The expansion of palm oil plantations seems to be the new plague of the decade. Ancient forests are logged down endangering species like the orangutan and the tiger, huge carbon sinks such as peatlans are being drained, rural communities are excluded from the customary lands of which they live. From Indonesia to the Congo, Malaysia and Colombia, the bulldozers advance of monoculture. Behind them, the food industry, the cosmetics business and the new so-called biodiesel. No wonder that unscrupulous companies have started a new land grab race, to take control on a strategic resource for coming decades. The nasty surprise is to find among them also brands of organic products.
The case of the peasant community of Las Pavas is emblematic. "At the end of the nineties, a hundred families returned to their customary land in Las Pavas, where their ancestors had lived for several generations. This land was occupied by a drug dealer, allegedly relative of the drug lord Pablo Escobar. As soon the drug traffickers abandoned the land, farmers came back and started to plant cocoa, corn and other crops, while starting the procedure to get their property rights formally acknowledged - said Stephan Suhner, lf the coordination of the Swiss NGO, to a Swissinfo.ch.. - A few months later arrived the paramilitaries, using violence and threats, forcing the peasets to leave, and they sold the land to the consortium El Labrador, related to Daabon Organic. "
The consortium El Labrador combines two companies among others, the San Isidro and Aportes Ci Tequendama, owned by Daabon Organic, a multinational company exporting certified organic products in Europe. The land taken from the peasant communities, are now planted with oil palm for the production of agrofuels.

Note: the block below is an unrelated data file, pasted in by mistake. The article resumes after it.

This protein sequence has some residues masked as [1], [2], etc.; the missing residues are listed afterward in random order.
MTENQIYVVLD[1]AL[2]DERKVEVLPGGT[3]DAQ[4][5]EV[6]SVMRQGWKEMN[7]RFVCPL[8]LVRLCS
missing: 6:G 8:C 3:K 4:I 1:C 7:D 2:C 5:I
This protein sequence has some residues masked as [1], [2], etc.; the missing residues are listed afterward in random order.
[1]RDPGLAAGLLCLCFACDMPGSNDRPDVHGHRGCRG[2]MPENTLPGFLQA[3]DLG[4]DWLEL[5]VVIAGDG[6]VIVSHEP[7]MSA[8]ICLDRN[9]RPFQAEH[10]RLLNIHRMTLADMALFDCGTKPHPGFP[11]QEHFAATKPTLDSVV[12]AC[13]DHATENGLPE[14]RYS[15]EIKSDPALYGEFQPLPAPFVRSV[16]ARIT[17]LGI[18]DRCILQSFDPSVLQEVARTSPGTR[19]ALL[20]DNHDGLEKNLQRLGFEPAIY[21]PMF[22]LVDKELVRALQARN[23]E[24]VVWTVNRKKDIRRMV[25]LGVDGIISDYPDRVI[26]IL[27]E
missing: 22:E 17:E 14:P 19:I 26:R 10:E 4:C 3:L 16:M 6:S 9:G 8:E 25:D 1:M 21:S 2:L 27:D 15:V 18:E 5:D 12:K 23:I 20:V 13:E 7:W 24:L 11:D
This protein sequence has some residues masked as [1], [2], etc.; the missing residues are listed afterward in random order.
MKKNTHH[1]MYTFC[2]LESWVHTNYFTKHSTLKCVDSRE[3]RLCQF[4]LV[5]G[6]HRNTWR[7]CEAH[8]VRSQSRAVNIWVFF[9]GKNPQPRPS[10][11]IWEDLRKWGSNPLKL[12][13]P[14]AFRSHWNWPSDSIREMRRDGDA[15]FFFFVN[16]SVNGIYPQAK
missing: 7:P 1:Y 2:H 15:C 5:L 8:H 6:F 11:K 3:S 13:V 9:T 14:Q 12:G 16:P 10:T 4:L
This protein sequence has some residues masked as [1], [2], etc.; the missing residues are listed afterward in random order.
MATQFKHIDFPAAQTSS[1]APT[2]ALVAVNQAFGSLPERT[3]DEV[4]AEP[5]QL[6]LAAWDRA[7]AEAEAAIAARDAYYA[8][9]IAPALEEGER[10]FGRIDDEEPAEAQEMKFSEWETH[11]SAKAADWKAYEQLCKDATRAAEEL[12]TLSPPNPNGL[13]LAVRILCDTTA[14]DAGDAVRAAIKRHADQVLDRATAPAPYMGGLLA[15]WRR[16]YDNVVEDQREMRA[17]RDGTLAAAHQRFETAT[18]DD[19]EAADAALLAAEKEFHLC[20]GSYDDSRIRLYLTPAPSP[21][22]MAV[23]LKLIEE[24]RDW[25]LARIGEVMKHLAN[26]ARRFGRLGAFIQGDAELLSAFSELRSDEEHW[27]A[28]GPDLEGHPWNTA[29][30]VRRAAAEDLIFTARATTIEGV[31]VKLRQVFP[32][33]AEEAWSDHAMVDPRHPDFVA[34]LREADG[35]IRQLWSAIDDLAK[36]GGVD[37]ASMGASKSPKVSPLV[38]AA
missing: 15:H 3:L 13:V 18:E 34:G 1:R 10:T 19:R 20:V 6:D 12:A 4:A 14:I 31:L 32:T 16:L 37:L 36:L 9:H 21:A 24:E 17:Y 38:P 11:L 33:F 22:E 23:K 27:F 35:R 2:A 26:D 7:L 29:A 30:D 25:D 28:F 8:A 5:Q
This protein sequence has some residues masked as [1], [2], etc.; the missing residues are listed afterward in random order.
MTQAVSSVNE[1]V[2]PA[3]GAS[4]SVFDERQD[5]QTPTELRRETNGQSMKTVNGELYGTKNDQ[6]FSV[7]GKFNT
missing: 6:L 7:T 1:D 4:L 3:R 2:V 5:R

In vain the farmers have tried to defend their rights to their ancestral lands. During the process of recognition of property rights, a document was left unsigned, and the entire procedure was then later declared invalid. According to the independent report, moreover, the authorities (INCODER) managed poorly the case heard, playing with the hopes of the farmers, while at the same time protexting the interests of the corporation.
Despite the authorities themselves have acknowledged the illegality of the eviction, since July 2009, Las Pavas families living in a state of humanitarian emergency, made more difficult by the recent floods that have destroyed the fields and flooded their homes. Farmers of Las Pavas announced their intention to return to their village, despite having received threats.
The German subsidy of the Daabon Organic said to Swissinfo.ch that the company has broken any ties with Las Pavas. ASOCAB and Swiss NGOs thinks they haven't: "the Organic Daabon probably continue to be part of the consortium, in disguise - said Stephan Suhner - not only his name still appears on official documents, but the corporation is also accused of pressuring the members of the community with threats and attempts of corruption."
All this began to change last July, when a Daabon subsidiary called in riot police to evict 123 peasant farmers and their families from the land they claimed to have bought for palm oil production. However, the farmers had a claim – they had already returned after being ejected by paramilitaries in 2006 and met legal criteria for acquisitive prescription – and in this globalized world, the local NGO that backed them up was tied to an international NGO – Christian Aid – with the savvy to figure out who was buying from Daabon and the luck to have that turn out to be the Body Shop.